Geneva, May 23 (CNA) Taiwan's Health Minister Chiu Wen-ta said Wednesday the nation's firm stance on wanting full participation in World Health Organization-related issues was clearly expressed in his speech at a meeting of the WHO's policy-making forum in Geneva earlier in the day.
In an address at the plenary session of the World Health Assembly (WHA), Chiu appealed to WHO member states to support wider participation for Taiwan, which currently has observer status in the decision-making arm of the organization.
The message was clear, Chiu said after his speech on Taiwan's National Health Insurance program.
Moreover, the Taiwan delegation was taking every opportunity to express to the international community the country's hope for greater participation in the WHO, based on the WHA model, Chiu added.
He said his appeal drew positive responses from several countries, but many tended to be more conservative in light of the political reality.
At the beginning of Chiu's speech, he shared Taiwan's experience in implementing its national health insurance (NHI) system in 1995.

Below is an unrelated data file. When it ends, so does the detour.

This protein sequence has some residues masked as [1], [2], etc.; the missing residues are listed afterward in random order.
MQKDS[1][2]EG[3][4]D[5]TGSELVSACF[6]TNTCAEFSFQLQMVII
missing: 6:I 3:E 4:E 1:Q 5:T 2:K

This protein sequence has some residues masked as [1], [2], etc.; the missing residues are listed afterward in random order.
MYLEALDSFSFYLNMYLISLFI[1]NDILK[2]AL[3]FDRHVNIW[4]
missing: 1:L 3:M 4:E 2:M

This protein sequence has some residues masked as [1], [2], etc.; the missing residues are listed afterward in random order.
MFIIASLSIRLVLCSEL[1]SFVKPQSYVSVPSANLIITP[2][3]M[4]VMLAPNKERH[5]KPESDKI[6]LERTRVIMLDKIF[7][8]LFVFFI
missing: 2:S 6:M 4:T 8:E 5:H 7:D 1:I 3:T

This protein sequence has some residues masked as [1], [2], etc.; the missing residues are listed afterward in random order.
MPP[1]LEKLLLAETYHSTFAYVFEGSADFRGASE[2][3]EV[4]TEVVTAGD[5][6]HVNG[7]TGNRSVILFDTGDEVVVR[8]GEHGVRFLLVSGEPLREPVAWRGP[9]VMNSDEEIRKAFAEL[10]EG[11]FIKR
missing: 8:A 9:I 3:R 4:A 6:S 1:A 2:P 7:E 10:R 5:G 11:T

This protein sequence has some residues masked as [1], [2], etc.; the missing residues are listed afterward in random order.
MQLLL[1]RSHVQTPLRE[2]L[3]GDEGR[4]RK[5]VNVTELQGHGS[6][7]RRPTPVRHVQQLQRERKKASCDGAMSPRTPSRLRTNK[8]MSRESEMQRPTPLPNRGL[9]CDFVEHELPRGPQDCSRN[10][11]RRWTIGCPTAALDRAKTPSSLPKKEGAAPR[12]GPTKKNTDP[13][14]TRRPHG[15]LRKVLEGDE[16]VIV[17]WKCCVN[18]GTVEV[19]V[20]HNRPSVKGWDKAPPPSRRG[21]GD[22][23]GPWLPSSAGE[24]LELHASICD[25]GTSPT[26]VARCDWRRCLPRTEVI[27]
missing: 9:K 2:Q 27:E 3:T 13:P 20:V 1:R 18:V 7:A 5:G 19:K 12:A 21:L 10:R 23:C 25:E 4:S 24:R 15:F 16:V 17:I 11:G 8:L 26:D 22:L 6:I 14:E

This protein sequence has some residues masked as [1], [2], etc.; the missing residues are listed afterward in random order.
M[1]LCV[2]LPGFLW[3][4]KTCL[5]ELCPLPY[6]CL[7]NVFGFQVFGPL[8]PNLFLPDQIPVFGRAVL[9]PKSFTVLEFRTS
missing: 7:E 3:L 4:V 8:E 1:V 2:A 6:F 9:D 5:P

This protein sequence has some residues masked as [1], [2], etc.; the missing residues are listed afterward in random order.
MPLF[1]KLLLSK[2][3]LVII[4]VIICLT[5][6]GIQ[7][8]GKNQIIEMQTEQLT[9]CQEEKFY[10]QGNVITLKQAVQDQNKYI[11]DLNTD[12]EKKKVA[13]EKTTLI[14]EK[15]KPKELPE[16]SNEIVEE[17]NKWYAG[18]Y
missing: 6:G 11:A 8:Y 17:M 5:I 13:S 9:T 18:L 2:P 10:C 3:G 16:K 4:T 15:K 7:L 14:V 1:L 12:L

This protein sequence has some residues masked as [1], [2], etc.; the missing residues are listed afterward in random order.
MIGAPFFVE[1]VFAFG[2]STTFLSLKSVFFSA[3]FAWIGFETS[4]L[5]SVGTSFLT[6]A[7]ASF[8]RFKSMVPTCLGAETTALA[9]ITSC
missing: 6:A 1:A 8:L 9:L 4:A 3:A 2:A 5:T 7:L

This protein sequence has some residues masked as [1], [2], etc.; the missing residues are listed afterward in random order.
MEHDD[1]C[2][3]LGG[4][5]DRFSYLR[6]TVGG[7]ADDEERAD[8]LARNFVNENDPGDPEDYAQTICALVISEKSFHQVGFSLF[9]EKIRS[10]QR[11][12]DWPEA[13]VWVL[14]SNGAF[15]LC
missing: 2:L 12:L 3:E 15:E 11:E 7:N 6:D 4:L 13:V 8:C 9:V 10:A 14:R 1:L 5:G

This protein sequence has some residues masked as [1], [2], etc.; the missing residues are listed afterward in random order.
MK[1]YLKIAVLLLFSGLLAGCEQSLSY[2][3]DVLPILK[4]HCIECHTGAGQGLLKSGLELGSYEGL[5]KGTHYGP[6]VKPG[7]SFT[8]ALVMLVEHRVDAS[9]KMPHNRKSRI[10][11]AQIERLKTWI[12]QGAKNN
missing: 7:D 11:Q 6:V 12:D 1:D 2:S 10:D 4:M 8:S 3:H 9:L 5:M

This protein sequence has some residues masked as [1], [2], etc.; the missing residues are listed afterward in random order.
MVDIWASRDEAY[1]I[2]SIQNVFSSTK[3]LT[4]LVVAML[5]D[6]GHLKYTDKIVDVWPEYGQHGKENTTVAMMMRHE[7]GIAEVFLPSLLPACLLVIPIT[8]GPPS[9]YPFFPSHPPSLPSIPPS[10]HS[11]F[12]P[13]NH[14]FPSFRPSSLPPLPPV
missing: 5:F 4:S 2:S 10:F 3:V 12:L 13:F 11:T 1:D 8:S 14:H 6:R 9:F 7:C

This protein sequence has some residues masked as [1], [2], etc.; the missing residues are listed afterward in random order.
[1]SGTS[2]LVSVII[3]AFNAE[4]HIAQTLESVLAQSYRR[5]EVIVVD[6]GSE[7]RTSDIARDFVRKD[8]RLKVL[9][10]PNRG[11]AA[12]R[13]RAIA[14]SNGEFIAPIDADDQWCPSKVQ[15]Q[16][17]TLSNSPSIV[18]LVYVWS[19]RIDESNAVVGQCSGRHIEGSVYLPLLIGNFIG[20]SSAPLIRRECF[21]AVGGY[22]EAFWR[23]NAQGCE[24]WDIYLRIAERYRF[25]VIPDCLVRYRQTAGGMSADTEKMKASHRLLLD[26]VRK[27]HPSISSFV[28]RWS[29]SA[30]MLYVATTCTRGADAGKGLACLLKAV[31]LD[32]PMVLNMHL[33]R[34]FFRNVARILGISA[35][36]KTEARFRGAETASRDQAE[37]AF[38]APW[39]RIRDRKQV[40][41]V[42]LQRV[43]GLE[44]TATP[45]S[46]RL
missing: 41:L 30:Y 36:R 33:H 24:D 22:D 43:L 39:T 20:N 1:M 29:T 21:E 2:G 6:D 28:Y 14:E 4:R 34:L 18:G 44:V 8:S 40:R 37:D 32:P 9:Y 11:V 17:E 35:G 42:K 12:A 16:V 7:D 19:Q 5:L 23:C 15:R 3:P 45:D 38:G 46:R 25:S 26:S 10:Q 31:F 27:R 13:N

It is "a single-payer program and compulsory for everyone. Currently, 99.6% of the population is covered, including foreign nationals who possess residence permits," Chiu said.
More than three million economically disadvantaged residents have benefited from measures such as premium subsidies, relief loans and installment plans, he said.
"In 2011, delegations from over 50 countries visited Taiwan to study our NHI program," Chiu said. "Many international media, including the Economist, CNN, etc., have programs introducing our system."
Lauding the program as "fair, affordable and efficient," Chiu also said it has challenges and problems such as overworked medical personnel, human resource shortages and financial sustainability.
The minister also took the opportunity to "pay his highest respects" to the medical professionals in Taiwan.
"Health care personnel in Taiwan, you've done a great job. Keep going, everyone," he said.
Meanwhile, the Taiwan delegation said Tuesday it planned to submit a letter of protest to WHO Director General Margaret Chan to express concern over the WHO's reference to Taiwan as a province of China.
However, Chiu said it would be better to discuss the issue after the upcoming election for WHO head. Chan is the only nominee and is poised to be re-appointed for the second term at the assembly, which runs through May 26.
(By Tsao Yu-fan and Kendra Lin)